Participants were asked to indicate what type of infrastructure support and development services they provide to other voluntary and community organisations and the scale of support provided. The top three types of services were partnership facilitation work and networking (67 organisations); representation and advocacy activities, including putting the views of frontline organisations to local authorities, government and other statutory bodies (66 organisations); and information and policy work (61 organisations). According to the results of the survey, support groups and organisations across the region are facing severe cuts in funding and this is affecting the type of support available to VCS. Two thirds of infrastructure organisations (69 organisations) have experienced a cut in the level of external income (grants/income generation) this year. The external funding of 29 of these organisations has decreased by more than 50%; 20 organisations have experienced a 25 to 50% reduction in funding; and a further 20 organisations have seen a reduction of up to 25%. Twenty two organisations indicated that their external funding had remained roughly the same. Only one organisation in the East of England reported a 25 to 50% increase in funding in the current financial year.

This lack of funding means that the support organisations have to find additional resources to stay afloat. The survey found that almost 70% of organisations are either already using their reserves (46 organisations) or may have to use their reserves (24 organisations) to fund their support and development work in the current financial year. Less than a third (32 organisations) stated that they will not be using their reserves this year.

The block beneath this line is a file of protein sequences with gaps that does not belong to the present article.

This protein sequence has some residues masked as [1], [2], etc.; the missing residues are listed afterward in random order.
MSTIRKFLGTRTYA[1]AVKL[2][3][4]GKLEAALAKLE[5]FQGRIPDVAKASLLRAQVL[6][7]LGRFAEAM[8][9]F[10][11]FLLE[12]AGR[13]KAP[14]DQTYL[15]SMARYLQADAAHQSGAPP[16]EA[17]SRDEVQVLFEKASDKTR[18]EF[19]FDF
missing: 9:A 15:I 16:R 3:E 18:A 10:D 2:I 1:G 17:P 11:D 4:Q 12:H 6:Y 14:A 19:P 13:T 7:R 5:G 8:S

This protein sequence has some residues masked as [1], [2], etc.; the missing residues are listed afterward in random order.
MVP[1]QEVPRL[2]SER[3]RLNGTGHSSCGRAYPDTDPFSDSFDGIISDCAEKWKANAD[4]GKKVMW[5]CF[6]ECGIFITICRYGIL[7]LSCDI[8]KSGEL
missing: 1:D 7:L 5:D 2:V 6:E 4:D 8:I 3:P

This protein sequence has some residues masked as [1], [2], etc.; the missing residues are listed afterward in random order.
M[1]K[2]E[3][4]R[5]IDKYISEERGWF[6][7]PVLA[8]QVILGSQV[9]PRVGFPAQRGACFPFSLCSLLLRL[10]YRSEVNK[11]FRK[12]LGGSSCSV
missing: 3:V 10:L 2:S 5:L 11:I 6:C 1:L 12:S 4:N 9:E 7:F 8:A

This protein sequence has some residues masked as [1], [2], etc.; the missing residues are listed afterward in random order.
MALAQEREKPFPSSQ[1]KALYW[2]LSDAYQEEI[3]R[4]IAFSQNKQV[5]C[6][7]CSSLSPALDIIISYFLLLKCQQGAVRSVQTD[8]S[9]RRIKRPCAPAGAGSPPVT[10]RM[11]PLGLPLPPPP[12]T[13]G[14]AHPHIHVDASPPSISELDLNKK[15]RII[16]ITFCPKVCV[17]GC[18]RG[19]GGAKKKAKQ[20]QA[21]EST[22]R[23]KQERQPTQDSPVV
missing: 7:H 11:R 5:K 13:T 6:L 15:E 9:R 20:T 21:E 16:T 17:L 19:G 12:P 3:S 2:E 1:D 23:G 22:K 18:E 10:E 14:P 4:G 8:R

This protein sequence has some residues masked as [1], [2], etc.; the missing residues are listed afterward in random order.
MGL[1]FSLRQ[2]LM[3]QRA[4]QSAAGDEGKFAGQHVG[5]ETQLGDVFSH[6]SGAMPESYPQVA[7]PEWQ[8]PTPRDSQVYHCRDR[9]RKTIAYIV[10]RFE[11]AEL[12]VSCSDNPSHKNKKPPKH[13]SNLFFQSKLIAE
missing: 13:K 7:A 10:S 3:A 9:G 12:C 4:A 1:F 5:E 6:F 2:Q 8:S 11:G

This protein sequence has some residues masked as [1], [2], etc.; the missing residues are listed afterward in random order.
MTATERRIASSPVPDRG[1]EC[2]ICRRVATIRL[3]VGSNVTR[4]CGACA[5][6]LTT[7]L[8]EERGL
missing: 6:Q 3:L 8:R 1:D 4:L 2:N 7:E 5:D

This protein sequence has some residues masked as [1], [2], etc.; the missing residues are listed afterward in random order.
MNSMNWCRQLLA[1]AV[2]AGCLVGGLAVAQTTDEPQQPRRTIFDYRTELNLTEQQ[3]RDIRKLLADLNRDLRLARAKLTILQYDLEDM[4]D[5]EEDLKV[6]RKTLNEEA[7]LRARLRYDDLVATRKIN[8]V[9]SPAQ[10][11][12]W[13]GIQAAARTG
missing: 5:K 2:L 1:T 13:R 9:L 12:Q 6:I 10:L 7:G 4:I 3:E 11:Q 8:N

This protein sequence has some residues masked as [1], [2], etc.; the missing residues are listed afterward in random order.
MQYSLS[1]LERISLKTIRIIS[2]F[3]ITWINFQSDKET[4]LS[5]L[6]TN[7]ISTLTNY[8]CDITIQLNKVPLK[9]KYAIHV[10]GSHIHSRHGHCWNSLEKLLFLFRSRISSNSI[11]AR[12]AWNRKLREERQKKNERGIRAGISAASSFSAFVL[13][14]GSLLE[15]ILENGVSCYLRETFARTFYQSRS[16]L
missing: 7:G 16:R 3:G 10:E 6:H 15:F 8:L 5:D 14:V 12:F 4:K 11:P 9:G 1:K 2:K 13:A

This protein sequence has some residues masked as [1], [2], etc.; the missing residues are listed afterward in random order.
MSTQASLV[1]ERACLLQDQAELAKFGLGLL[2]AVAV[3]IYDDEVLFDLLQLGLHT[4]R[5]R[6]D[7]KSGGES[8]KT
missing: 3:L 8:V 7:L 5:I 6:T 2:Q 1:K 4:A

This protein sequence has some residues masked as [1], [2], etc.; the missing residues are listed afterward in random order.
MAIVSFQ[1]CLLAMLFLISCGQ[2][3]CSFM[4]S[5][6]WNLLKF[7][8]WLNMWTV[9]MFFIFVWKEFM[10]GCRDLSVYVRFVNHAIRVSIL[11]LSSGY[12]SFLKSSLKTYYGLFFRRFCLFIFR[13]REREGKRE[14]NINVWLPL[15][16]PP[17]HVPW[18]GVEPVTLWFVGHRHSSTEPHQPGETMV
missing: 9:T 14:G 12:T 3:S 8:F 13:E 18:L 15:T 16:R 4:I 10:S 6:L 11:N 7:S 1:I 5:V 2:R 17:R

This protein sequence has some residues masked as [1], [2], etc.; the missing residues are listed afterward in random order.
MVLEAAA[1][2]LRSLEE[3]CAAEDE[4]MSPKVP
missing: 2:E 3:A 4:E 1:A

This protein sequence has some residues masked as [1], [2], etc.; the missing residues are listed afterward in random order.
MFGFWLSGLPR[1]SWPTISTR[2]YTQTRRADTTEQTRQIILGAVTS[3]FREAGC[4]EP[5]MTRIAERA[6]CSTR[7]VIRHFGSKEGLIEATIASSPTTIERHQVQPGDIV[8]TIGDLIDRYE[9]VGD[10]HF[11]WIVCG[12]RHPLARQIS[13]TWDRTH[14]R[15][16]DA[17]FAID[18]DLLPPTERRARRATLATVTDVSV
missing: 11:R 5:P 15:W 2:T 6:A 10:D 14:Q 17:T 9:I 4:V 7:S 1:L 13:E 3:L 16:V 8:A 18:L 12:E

Organisations were asked whether any changes had taken place in the infrastructure support delivered since April 2011. Although approximately half of the infrastructure organisations were delivering the same types of services, a significant number of them had to reduce the level of support available to frontline organisations.

The main service activities affected are:

¬  advice on organisational development issues (23 organisations have scaled down this support);

¬  training courses (22 organisations have reduced this support); and

¬  targeted services/projects supporting specialist organisations (reduced by 17 organisations).

Organisations were invited to comment on the impact of the changes taking place on their own organisations and the effect on their beneficiaries – frontline organisations and community groups.

A significant number of organisations reported that they had reduced their staffing numbers or working hours since April 2011 due to reductions in their funding levels. Some organisations were also considering relocating to different premises, in less central locations, which may further reduce accessibility of their services. Others mentioned that they were exploring the potential to share back office functions and possible mergers.

The effects of these reductions in resources, particularly staffing levels and office hours, include less one-to-one and face-to-face contact time; less time to spend on community development and outreach activity; less capacity for providing support such as funding advice to frontline organisations, at a time when demand for such services has increased; and less support for organisations seeking volunteer support.

To read more about the ERIN survey of support services and access the full report, please visit the ERIN website on www.erin-net.org.uk


« Top of page